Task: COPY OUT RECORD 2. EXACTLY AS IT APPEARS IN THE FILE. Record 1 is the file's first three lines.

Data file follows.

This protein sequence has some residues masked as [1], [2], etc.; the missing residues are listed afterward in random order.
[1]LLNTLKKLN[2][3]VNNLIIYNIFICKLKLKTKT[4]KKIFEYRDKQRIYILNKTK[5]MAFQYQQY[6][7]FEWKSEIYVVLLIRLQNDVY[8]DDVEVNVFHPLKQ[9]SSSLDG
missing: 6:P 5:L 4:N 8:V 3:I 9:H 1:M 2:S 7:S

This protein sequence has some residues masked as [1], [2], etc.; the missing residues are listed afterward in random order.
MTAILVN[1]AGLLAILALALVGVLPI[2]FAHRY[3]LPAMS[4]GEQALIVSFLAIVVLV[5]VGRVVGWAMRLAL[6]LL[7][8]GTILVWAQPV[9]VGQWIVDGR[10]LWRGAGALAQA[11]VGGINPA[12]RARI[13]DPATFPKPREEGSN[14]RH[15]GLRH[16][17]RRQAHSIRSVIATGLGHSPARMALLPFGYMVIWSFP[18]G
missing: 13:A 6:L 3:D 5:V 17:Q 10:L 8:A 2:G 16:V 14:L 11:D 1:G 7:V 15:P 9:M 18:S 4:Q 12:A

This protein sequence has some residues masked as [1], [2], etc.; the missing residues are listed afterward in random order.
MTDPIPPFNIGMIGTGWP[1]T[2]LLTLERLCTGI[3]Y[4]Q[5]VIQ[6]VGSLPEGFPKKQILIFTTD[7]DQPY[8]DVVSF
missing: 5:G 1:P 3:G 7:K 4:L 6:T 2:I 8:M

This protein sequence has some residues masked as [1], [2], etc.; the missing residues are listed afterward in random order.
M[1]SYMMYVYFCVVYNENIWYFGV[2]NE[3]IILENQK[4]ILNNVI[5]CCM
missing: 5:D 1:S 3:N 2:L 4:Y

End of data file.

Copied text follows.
This protein sequence has some residues masked as [1], [2], etc.; the missing residues are listed afterward in random order.
MTAILVN[1]AGLLAILALALVGVLPI[2]FAHRY[3]LPAMS[4]GEQALIVSFLAIVVLV[5]VGRVVGWAMRLAL[6]LL[7][8]GTILVWAQPV[9]VGQWIVDGR[10]LWRGAGALAQA[11]VGGINPA[12]RARI[13]DPATFPKPREEGSN[14]RH[15]GLRH[16][17]RRQAHSIRSVIATGLGHSPARMALLPFGYMVIWSFP[18]G
missing: 13:A 6:L 3:D 5:V 17:Q 10:L 8:A 2:G 16:V 14:L 11:D 1:G 7:V 15:P 9:M 18:S 4:Q 12:A